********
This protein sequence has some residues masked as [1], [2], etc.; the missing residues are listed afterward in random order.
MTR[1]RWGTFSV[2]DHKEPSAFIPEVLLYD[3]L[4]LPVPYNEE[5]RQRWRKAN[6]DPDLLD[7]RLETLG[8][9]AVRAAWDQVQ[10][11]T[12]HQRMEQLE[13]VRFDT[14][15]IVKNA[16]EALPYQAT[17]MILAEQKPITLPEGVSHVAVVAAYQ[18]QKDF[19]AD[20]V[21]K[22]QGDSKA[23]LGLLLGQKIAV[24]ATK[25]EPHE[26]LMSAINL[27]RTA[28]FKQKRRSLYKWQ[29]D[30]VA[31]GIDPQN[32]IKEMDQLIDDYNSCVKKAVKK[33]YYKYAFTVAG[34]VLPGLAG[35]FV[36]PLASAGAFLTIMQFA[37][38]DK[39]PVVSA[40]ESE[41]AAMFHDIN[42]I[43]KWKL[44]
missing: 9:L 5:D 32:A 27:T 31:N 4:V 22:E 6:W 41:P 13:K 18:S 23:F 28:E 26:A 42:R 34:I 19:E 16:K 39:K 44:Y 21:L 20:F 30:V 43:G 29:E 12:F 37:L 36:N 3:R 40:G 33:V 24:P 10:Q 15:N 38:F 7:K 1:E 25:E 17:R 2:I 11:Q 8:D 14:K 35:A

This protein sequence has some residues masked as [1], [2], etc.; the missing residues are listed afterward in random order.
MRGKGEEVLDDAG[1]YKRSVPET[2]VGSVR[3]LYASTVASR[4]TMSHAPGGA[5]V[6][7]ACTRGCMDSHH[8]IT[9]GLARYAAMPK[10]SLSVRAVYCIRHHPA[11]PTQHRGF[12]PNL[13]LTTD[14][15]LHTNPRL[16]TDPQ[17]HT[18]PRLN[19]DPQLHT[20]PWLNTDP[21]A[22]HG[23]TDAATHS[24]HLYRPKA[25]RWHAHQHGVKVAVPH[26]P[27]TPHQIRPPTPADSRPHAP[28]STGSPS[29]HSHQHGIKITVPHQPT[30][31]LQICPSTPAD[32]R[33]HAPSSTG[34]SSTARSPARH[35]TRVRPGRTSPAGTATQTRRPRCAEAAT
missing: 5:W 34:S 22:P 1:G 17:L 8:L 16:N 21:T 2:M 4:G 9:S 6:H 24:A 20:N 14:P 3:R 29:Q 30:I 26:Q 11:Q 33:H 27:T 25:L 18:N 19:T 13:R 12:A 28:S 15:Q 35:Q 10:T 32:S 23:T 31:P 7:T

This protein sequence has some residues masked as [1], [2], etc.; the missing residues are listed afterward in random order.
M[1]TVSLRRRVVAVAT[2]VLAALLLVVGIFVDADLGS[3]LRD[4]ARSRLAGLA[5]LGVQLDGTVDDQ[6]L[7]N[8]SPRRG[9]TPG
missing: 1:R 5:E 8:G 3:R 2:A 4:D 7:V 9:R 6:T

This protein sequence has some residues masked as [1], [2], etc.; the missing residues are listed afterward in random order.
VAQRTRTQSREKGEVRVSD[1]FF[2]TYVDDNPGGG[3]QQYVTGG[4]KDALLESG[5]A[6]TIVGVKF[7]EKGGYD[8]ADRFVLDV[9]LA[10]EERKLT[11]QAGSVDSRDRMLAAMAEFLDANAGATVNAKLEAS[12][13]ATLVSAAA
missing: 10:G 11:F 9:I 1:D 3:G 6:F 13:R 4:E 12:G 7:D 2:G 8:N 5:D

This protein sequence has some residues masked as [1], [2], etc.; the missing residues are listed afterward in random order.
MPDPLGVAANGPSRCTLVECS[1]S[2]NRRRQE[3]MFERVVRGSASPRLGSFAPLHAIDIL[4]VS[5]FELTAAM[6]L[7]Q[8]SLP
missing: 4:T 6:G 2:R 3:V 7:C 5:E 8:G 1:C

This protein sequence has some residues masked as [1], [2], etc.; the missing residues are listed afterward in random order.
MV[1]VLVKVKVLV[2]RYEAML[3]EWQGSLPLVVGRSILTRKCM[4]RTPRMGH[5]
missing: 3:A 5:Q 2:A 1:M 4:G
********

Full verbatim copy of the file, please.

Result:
This protein sequence has some residues masked as [1], [2], etc.; the missing residues are listed afterward in random order.
MTR[1]RWGTFSV[2]DHKEPSAFIPEVLLYD[3]L[4]LPVPYNEE[5]RQRWRKAN[6]DPDLLD[7]RLETLG[8][9]AVRAAWDQVQ[10][11]T[12]HQRMEQLE[13]VRFDT[14][15]IVKNA[16]EALPYQAT[17]MILAEQKPITLPEGVSHVAVVAAYQ[18]QKDF[19]AD[20]V[21]K[22]QGDSKA[23]LGLLLGQKIAV[24]ATK[25]EPHE[26]LMSAINL[27]RTA[28]FKQKRRSLYKWQ[29]D[30]VA[31]GIDPQN[32]IKEMDQLIDDYNSCVKKAVKK[33]YYKYAFTVAG[34]VLPGLAG[35]FV[36]PLASAGAFLTIMQFA[37][38]DK[39]PVVSA[40]ESE[41]AAMFHDIN[42]I[43]KWKL[44]
missing: 9:L 5:D 32:A 27:T 31:N 4:V 22:E 6:W 41:P 13:K 18:S 23:F 28:E 26:A 42:R 34:I 19:E 16:K 39:K 44:Y 21:L 20:F 30:V 43:G 29:E 12:F 37:L 36:N 3:R 40:G 33:V 24:P 10:Q 15:N 38:F 7:K 1:E 25:E 17:R 2:I 11:Q 8:D 14:K 35:A

This protein sequence has some residues masked as [1], [2], etc.; the missing residues are listed afterward in random order.
MRGKGEEVLDDAG[1]YKRSVPET[2]VGSVR[3]LYASTVASR[4]TMSHAPGGA[5]V[6][7]ACTRGCMDSHH[8]IT[9]GLARYAAMPK[10]SLSVRAVYCIRHHPA[11]PTQHRGF[12]PNL[13]LTTD[14][15]LHTNPRL[16]TDPQ[17]HT[18]PRLN[19]DPQLHT[20]PWLNTDP[21]A[22]HG[23]TDAATHS[24]HLYRPKA[25]RWHAHQHGVKVAVPH[26]P[27]TPHQIRPPTPADSRPHAP[28]STGSPS[29]HSHQHGIKITVPHQPT[30][31]LQICPSTPAD[32]R[33]HAPSSTG[34]SSTARSPARH[35]TRVRPGRTSPAGTATQTRRPRCAEAAT
missing: 5:W 34:S 22:P 1:G 17:L 8:L 16:N 21:T 2:M 4:G 9:S 6:H 24:A 20:N 14:P 3:R 29:Q 30:I 26:Q 11:Q 33:H 27:T 25:L 18:N 19:T 13:R 12:A 28:S 15:Q 35:Q 10:T 32:S 23:T 31:P 7:T

This protein sequence has some residues masked as [1], [2], etc.; the missing residues are listed afterward in random order.
M[1]TVSLRRRVVAVAT[2]VLAALLLVVGIFVDADLGS[3]LRD[4]ARSRLAGLA[5]LGVQLDGTVDDQ[6]L[7]N[8]SPRRG[9]TPG
missing: 1:R 5:E 8:G 3:R 2:A 4:D 7:V 9:R 6:T

This protein sequence has some residues masked as [1], [2], etc.; the missing residues are listed afterward in random order.
VAQRTRTQSREKGEVRVSD[1]FF[2]TYVDDNPGGG[3]QQYVTGG[4]KDALLESG[5]A[6]TIVGVKF[7]EKGGYD[8]ADRFVLDV[9]LA[10]EERKLT[11]QAGSVDSRDRMLAAMAEFLDANAGATVNAKLEAS[12][13]ATLVSAAA
missing: 10:G 11:F 9:I 1:D 3:G 6:F 13:R 4:E 12:G 7:D 2:G 8:N 5:D

This protein sequence has some residues masked as [1], [2], etc.; the missing residues are listed afterward in random order.
MPDPLGVAANGPSRCTLVECS[1]S[2]NRRRQE[3]MFERVVRGSASPRLGSFAPLHAIDIL[4]VS[5]FELTAAM[6]L[7]Q[8]SLP
missing: 4:T 6:G 2:R 3:V 7:C 5:E 8:G 1:C

This protein sequence has some residues masked as [1], [2], etc.; the missing residues are listed afterward in random order.
MV[1]VLVKVKVLV[2]RYEAML[3]EWQGSLPLVVGRSILTRKCM[4]RTPRMGH[5]
missing: 3:A 5:Q 2:A 1:M 4:G